Johansson knows she has job to do

Trainer Jimmy Takter is supposed to make history Saturday in the Hambletonian at the Meadowlands. His horses are so good and so tower over the competition that not only is he expected to win the most important trotting race in America he is expected to finish first, second and third. For Takter, it would be a phenomenal once-in-a-lifetime achievement.

"This I a situation where I expect to win the Hambletonian and it would be a very sore defeat for me if I don't," he said.

Takter doesn't have much to worry about, except, perhaps for a colt that is on the improve and has a confident trainer unwilling to admit that Takter is unbeatable. That trainer is his daughter.

For much of her career in harness racing Nancy Johansson worked at the side of her Hall-of-Fame father. She was around many of the best standardbreds of the modern era and was getting a priceless education. But she was in someone else's shadow, not the sort of place she likes to be.

"I am a bit of a go-getter," the 33-year-old trainer said. "It's great to take care of good horses and I was completely spoiled. I've taken care of some of the greatest horses to ever race. But there comes a point where you want to go to the next step. It felt like it was the time to move on. I expect a lot from myself. That's a Takter trait. We're all very Type-A, driven people."

Johansson went out on her own last year and immediately developed one of the top 2-year-old pacers in the sport in Western Vintage. She says she rarely seeks her father's advice and her stable is not at the same training facility as his. Johansson's show is her own.

That she is a Takter by birth obviously helped her gain the respect of owners. Jimmy Takter came to the US from Sweden in 1982 with his then 1-year-old daughter, in part to emerge from the shadows of his own father, the legendary European trainer Bo Takter. It was a risky move since he was young and unknown in the US, but he eventually established himself as one of the elite trainers in the standardbred game.

Takter has had dozens of great horses and has won two Hambletonians, but never has he -- or anyone else -- had a hand like this. He trains Father Patrick, who will be the Hambletonian favorite and is already considered one of the greatest trotters ever. That's his superstar. His stars are Trixton, a gifted colt who cost $360,000 at the yearling sales, a fortune for a harness horse, and Nuncio, the only horse to ever beat Father Patrick. In the Stanley Dancer, the last big prep for the Hambletonian, Father Patrick was first, Nuncio was second and Trixton was third. The Takter horses were so dominant that the fourth choice in the wagering was 23-1.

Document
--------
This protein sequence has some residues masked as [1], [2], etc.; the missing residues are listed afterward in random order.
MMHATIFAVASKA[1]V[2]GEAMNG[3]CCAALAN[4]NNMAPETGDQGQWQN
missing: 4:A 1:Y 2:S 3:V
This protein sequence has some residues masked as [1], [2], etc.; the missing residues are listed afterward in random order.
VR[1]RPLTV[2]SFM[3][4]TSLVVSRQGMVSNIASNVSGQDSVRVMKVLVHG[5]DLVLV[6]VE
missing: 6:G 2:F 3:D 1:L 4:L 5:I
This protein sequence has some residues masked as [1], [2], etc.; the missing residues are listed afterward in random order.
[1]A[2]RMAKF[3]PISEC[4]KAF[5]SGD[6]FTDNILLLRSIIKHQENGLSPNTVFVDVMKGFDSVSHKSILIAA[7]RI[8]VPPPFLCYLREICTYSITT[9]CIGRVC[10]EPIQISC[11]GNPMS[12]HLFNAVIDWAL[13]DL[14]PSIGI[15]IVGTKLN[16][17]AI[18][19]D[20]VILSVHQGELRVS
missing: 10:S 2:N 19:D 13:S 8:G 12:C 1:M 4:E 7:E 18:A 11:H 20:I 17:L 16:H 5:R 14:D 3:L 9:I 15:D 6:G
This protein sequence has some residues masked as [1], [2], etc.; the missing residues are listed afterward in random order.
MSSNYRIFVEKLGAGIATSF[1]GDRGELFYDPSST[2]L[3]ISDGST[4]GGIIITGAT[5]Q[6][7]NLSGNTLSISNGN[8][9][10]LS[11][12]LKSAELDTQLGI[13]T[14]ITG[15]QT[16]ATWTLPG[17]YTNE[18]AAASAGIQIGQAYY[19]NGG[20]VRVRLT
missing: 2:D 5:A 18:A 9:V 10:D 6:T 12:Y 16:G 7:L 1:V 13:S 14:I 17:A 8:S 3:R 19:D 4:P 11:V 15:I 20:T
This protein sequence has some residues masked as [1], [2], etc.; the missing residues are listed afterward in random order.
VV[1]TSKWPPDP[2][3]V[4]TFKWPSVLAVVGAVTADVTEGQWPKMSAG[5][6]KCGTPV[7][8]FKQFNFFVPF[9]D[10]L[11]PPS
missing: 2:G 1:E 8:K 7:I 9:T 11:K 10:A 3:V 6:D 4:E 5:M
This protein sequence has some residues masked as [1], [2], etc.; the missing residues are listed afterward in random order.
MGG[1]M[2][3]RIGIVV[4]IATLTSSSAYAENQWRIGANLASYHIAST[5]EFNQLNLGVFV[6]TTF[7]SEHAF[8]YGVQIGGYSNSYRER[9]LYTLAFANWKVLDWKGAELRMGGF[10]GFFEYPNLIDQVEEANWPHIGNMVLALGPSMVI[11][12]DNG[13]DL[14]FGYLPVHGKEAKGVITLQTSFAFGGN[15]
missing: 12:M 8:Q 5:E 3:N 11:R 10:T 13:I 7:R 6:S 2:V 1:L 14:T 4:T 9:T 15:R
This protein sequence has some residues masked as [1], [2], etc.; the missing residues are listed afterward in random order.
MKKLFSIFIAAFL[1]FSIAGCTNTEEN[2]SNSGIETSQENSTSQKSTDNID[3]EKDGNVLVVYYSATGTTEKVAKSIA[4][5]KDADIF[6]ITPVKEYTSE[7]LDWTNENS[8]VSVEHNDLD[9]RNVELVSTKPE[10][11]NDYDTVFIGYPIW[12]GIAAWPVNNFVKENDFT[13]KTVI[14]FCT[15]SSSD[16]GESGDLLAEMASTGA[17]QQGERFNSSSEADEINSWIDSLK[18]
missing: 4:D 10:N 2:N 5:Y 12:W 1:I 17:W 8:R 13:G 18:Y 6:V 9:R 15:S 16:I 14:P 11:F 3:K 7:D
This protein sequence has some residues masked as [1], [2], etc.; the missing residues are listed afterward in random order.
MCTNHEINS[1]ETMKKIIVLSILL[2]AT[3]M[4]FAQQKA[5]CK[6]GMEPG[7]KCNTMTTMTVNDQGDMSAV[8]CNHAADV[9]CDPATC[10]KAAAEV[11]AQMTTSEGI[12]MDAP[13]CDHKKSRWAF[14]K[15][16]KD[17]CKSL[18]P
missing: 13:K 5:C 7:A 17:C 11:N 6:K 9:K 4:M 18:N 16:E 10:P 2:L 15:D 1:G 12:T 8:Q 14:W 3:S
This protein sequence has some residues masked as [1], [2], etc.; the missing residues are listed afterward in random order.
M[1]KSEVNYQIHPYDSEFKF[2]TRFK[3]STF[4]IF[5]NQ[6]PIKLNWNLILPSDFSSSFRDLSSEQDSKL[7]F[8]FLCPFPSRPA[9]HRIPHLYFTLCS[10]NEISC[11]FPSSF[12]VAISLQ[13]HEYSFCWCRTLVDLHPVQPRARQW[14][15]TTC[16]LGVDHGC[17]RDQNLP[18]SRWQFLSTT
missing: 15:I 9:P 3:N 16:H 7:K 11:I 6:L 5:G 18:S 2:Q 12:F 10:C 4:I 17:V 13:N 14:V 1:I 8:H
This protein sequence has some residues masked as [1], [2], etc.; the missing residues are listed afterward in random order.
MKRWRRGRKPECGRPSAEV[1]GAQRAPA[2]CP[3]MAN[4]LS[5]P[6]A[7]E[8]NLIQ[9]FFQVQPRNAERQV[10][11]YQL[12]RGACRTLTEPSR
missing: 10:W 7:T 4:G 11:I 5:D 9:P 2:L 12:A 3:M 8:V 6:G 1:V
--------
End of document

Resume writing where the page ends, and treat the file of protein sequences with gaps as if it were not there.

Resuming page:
"I think it's going to be hard for me to lose," he said.

His daughter doesn't necessarily agree. She trains a horse named Resolve, who lost to Nuncio by three-quarters of a length in the William Reynolds Stakes last out. On paper, it looks like the horse will have to improve several lengths to have any chance of beating the three Takter horses, but Johansson said that's exactly what she thinks is going to happen. Resolve was making his first start for Johansson in the Reynolds and she thinks he will improve from the experience and is a horse with a big upside.

"Yes, I think I can win," she said. "First of all, its horse racing. I want my dad's horses to race as well as they can and I want to beat him fair and square. If I don't it's not the end of the world, but, obviously, I want to give it a good go. I'm not the type of person who is going to wake up in the morning and say, 'Gee, we finished fourth in the Hambletonian, isn't that great.'"

The winning horse's share of the Hambletonian will be about $500,000 and a win would add a considerable amount to the colt's stud value.

Takter is also the co-owner of Father Patrick and Trxiton, so he has an awful lot to gain from a win, from both a financial and prestige standpoint. When virtually no one thinks you can lose a race a loss would be embarrassing.

"Will he be proud of me if I win? I think so. I hope so," she said. "Then again, maybe he'll write me out of the will. It's a business. There's a point where you have to separate things. If we're coming down the stretch and my horse is nowhere near contention of course I will root for my dad's horses."

She's not going to be written out of the will. Takter is proud of his daughter and her success and understands that she has a job to do for her owners. Nonetheless, it will be a somewhat weird scene in the winner's circle should she pull off the upset.

"I asked my mom, if I win the Hambo will she come to the winners circle," Johansson said. "She said, 'yes, I'll only cry with one eye.'"